Mason Times Staff Writer
MASON-The Mason City Council passed a resolution to support the Ingham County Road Commission in resurfacing Kipp Road from US-127 to the front gate of Gestamp with a vote of 6-0 on Feb. 6The ICRC works with all communities having county roads in Ingham County to coordinate road projects and cooperate on seeking funding grants. Both Managing Director Bill Conklin and Director of Engineering Robert Peterson will work as liaisons with Mason on this project.
By email, Bill Conklin wrote that the Category A grant being used for this project will be paired with regular federal aid project funding to cover the costs of the project. “The 20 percent local match is usually funded by the road commission, but occasionally the local city (Mason in this case) or township (Vevay) may contribute to the local match if funding is short and/or there is a desire to include municipal improvements in the project such as water, sewer, and/or sidewalk work,” he said.
“This has not yet been discussed or determined in the case of the Kipp Road project though,” Conklin added.
Conklin added that Transportation Economic Development Grants or a Category A grant, generally are used to foster economic growth through transportation improvement. This grant will then be paired with regular federal aid project funding to provide a better rehabilitation project to serve the increased truck traffic that will serve the expanded Gestamp plant.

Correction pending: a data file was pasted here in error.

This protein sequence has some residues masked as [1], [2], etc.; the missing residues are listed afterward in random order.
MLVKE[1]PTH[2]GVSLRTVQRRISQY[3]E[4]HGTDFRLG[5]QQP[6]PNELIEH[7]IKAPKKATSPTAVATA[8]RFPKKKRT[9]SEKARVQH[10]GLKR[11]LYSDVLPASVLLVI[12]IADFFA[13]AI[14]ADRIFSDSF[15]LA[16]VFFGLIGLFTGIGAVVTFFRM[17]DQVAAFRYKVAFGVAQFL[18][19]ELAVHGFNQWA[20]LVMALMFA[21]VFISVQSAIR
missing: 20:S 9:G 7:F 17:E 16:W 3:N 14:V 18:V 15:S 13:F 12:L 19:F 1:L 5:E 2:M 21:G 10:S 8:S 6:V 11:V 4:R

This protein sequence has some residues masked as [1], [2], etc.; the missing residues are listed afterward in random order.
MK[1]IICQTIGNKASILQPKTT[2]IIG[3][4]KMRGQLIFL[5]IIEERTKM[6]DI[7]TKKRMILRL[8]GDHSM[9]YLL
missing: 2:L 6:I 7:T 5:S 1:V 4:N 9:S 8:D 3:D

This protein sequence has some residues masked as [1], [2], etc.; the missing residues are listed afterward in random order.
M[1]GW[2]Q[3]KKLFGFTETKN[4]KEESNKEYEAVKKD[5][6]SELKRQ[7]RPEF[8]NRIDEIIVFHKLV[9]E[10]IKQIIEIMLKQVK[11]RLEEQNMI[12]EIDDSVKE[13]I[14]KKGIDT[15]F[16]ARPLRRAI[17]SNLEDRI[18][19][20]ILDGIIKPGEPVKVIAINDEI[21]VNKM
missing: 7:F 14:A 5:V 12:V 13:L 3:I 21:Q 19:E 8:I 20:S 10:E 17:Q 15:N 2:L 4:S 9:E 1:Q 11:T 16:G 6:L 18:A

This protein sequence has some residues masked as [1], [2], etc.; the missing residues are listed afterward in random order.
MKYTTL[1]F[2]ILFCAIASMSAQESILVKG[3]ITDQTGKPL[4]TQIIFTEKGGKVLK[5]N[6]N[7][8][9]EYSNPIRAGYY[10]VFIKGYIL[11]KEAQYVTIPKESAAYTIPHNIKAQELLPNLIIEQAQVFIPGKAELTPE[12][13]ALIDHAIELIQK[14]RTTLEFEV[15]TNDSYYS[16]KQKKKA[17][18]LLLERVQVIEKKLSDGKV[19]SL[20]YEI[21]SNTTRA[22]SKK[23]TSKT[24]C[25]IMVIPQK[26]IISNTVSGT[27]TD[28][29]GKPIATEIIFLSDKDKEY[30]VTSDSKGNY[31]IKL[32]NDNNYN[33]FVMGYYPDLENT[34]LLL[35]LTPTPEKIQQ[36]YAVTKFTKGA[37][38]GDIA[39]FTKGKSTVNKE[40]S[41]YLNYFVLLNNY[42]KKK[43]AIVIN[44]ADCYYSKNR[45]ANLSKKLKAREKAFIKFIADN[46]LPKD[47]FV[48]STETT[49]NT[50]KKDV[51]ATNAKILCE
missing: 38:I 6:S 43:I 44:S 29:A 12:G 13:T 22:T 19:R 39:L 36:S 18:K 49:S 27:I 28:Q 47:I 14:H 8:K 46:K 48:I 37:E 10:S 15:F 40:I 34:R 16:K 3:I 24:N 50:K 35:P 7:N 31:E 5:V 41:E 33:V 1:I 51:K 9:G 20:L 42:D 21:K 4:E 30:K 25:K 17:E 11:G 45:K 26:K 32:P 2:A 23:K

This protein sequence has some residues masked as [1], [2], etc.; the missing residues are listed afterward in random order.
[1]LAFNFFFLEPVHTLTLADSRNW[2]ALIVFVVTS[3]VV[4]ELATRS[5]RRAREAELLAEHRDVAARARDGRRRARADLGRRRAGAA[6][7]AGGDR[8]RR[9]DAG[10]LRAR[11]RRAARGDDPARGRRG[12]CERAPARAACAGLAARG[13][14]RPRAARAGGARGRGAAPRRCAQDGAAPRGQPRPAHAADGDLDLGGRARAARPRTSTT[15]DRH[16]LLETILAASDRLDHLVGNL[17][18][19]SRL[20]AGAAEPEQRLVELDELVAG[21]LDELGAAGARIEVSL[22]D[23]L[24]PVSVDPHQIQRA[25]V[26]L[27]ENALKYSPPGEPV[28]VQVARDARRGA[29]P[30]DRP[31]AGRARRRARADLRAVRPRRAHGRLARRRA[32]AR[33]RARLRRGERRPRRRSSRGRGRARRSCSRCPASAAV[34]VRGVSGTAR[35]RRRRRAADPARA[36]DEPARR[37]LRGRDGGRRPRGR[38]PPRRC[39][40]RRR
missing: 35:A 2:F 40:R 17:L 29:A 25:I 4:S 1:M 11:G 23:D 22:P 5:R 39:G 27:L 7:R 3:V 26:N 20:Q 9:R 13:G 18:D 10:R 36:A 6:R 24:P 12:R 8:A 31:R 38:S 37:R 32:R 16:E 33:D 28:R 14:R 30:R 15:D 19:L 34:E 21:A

The project will eventually go all the way to Dexter Trail.
At the Feb. 6 meeting Martin Colburn, Mason city administrator, said that he and Bob Peterson of the road commission have filled out all necessary paperwork and have walked it to Gestamp and were only waiting on the support of the city council to proceed.
“This is only to demonstrate support, by no means is this an authorized project yet, and we still have to have all of the documents signed off as well as it being passed by VevayTownship,” he said
A few questions were raised as to whether just taking the surface of the road down only 6 inches and resurfacing it was enough to restore the 90 lb. road.
Mason Mayor Leon Clark posed the question, “I’m sure the ruts are deeper than 6 inches. Is this like putting a Band-Aid on a cut artery?”
Peterson of the ICRC quickly responded to the mayor’s question saying that, when the industrial park was put in, that stretch of road was brought up to the proper standards and the sub-asphalt up to the proper specs so that resurfacing would be all that was needed at this time.
Colburn added that the engineer of the project was confident that resurfacing the road was enough to continue the life span of that road for a considerable amount of time.
“The Kipp Road project will be scheduled in 2014 or 2015 depending on several factors including availability of both the Category A grant and regular federal aid funds and it will be constructed in one construction season typically being done in 2-2 months,” Conklin said.
Although the project won’t take place for some time and the design has not yet progressed far enough to determine if road closures will be necessary, Conklin said that some short term lane closures or whole road closures may be necessary once the project begins.